Brand loyalty now more important for teens
A study of teen and young adult consumers (aged 13 to 21) has found that consumer behavior among females in this age group has shifted more than that of males during the economic recession, according to the CRM and behavioral marketing agency Euro RSCG Discovery.
The study also found that brand loyalty is increasingly important among this age group, as the majority of teenagers and young adults (73%) now shop at a fixed group of stores.
"There is an immense opportunity for gender-specific behavioural marketing that will engage teens and young adults in this recession, especially when it targets those that spend their own money," said Zain Raj, CEO for Euro RSCG Discovery. "Although the economy is impacting teen consumers, and particularly young women, loyalty patterns indicate that marketers stand to benefit most from advertising brand value and finding new ways to become part of this age group's brand rituals."
According to the survey, female teens and young adults are more worried about the economy (92% compared to 87%) and are more likely to engage in money-saving activities (41% compared to 35%) than males. Compared with one year before, nearly half of the females in this age group said they were looking for sales (48%) and staying at home (51%) more often, compared to fewer than 43% of males in both categories.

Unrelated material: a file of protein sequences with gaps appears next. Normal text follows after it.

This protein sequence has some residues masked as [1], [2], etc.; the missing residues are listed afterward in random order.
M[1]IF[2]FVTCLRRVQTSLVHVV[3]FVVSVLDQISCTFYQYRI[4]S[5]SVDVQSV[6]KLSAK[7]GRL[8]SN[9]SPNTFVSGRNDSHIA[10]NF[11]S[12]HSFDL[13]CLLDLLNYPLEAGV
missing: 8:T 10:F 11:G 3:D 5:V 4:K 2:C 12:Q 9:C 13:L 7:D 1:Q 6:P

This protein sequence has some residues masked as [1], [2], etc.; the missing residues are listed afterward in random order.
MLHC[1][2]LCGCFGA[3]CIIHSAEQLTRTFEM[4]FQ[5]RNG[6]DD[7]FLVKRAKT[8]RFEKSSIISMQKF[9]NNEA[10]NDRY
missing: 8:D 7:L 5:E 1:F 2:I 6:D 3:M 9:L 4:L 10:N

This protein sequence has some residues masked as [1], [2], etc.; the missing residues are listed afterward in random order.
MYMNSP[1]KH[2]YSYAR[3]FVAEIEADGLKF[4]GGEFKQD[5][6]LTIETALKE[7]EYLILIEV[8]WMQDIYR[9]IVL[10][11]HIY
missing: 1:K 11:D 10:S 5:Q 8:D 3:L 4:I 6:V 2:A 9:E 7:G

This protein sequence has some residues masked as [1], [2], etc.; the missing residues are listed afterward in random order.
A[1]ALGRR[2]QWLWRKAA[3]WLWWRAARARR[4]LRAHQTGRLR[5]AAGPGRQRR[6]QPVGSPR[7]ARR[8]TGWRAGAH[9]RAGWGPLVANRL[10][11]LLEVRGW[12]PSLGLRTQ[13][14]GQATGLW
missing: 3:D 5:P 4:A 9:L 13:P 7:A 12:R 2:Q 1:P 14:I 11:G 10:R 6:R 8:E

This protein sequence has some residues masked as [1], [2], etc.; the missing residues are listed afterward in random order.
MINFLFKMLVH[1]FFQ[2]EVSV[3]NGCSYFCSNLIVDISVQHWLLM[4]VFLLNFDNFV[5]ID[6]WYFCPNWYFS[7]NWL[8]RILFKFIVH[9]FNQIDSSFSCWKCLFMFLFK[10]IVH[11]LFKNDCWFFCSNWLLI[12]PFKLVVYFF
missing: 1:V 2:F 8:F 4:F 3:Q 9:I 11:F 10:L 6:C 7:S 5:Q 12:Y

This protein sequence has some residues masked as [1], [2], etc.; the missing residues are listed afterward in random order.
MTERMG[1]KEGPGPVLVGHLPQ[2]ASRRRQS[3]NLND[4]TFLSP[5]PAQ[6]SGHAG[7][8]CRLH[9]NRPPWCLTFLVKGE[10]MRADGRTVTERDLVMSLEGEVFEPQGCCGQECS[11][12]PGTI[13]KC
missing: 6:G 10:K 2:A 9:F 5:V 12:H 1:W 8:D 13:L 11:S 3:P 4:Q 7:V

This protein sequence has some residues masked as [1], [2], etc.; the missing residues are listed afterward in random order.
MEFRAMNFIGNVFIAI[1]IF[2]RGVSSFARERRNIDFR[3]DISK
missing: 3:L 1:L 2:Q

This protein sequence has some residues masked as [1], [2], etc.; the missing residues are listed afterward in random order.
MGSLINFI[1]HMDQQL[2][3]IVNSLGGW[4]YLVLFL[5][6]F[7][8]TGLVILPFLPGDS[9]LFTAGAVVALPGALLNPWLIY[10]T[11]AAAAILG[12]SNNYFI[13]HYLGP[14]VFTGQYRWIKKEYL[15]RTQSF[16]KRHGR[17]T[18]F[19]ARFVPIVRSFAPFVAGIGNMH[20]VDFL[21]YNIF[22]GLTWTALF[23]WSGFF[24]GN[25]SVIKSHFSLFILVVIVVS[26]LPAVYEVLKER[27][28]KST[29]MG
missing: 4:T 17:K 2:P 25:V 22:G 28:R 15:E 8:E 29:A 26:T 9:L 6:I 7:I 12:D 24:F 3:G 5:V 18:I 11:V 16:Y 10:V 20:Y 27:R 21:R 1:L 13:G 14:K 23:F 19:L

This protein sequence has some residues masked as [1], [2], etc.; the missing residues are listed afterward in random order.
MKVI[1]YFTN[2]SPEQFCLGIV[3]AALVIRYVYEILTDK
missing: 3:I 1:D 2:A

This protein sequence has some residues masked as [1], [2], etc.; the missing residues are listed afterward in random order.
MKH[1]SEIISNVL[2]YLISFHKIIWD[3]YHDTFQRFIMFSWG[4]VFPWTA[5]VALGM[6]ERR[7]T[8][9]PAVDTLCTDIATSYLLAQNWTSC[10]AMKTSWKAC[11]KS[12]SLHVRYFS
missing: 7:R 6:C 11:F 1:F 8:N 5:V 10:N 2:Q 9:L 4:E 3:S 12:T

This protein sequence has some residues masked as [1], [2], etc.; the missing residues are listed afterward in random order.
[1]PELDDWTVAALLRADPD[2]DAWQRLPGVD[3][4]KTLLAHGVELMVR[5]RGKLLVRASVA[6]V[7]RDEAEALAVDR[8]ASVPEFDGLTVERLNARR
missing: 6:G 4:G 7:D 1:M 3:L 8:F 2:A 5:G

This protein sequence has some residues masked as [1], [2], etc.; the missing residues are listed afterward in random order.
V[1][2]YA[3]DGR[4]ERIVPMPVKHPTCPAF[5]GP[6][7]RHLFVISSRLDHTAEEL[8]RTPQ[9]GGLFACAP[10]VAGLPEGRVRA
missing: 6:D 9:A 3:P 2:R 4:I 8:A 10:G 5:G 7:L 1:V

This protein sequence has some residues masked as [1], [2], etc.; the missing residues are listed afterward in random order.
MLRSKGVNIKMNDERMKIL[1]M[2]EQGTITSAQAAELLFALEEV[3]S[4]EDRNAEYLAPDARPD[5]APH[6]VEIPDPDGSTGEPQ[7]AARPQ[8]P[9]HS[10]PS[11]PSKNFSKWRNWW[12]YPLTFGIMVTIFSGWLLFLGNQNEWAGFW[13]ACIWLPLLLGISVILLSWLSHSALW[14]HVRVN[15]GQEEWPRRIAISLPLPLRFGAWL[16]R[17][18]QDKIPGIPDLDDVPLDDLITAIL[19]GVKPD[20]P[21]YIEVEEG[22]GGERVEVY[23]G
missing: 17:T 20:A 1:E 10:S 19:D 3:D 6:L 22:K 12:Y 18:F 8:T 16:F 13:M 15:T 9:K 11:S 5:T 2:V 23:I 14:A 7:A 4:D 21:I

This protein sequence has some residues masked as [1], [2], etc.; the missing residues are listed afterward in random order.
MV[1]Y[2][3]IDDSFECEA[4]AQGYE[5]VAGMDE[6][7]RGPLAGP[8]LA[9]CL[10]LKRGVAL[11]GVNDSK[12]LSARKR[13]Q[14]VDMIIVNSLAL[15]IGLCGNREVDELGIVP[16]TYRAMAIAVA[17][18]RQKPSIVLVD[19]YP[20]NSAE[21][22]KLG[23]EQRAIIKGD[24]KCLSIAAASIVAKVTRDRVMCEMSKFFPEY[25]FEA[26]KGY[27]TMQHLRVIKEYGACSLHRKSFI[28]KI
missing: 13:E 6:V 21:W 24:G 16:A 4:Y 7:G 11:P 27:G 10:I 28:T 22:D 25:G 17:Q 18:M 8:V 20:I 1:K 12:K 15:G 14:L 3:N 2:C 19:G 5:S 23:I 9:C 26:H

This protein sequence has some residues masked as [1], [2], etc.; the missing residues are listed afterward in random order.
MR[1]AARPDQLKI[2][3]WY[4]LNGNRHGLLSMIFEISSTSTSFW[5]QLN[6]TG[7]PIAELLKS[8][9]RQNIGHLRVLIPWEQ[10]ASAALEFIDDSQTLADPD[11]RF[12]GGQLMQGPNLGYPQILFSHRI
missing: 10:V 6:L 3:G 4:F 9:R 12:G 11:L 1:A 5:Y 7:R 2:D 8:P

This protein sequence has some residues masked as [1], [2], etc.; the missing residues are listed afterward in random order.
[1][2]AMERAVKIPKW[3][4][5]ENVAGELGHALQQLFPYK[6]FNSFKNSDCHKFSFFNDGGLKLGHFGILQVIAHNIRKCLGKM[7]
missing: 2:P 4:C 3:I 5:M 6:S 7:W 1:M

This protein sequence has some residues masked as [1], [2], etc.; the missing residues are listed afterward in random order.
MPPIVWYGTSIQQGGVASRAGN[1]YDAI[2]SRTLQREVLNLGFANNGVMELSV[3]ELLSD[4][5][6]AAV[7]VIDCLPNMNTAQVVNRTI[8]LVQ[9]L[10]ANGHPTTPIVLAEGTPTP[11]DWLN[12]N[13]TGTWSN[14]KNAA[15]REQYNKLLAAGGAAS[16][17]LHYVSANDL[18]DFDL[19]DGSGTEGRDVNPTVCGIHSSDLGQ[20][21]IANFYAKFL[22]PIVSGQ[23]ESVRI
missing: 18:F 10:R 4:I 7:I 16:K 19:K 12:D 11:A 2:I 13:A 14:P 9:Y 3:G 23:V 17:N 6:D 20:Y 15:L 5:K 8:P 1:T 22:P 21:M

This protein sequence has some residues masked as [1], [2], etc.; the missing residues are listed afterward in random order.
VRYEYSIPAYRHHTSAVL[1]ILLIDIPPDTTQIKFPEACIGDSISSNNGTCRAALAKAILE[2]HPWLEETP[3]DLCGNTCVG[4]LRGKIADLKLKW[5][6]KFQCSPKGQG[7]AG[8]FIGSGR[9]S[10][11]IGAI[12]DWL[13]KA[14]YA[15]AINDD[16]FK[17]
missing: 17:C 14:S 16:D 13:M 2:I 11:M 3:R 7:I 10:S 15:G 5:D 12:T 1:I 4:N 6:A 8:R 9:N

The males surveyed were more likely to report not being affected by the economic slowdown (15% and 7%) and that the relationships they have with the stores they shop at have grown stronger over the past year. In fact, significantly more males than females always (6% compared to 3%) or usually (26% compared to 17%) buy brand name clothing at full retail price. Almost half (48%) of these males buy high-end brands just as often, and nearly one-third (29%) spend money on entertainment more often.
However, males are also more likely to shop for one item at a time (42% compared to 33%) and to think of clothing as seasonal (19% compared to 13%). They are also far less likely to seek information from media, catalogues and the web for their purchase decisions.
"Now, more than ever, it is important for brands to capitalise on the relationships they have with this younger audience," concluded Raj. "While young consumers are becoming more conscientious about their purchases, they still return to the stores and brands they are familiar with when it comes time to buy."
The survey also suggested that the best opportunity to target the younger generation of consumers is in stores, despite a proliferation of internet and social network usage among this age group, as more than 70% of teenagers and young adults said they research and make purchases in stores. In addition, stores were the most prominent source of fashion purchase information, compared to word of mouth (53%), catalogues (37%), magazines (23%), online (20%) and television (17%).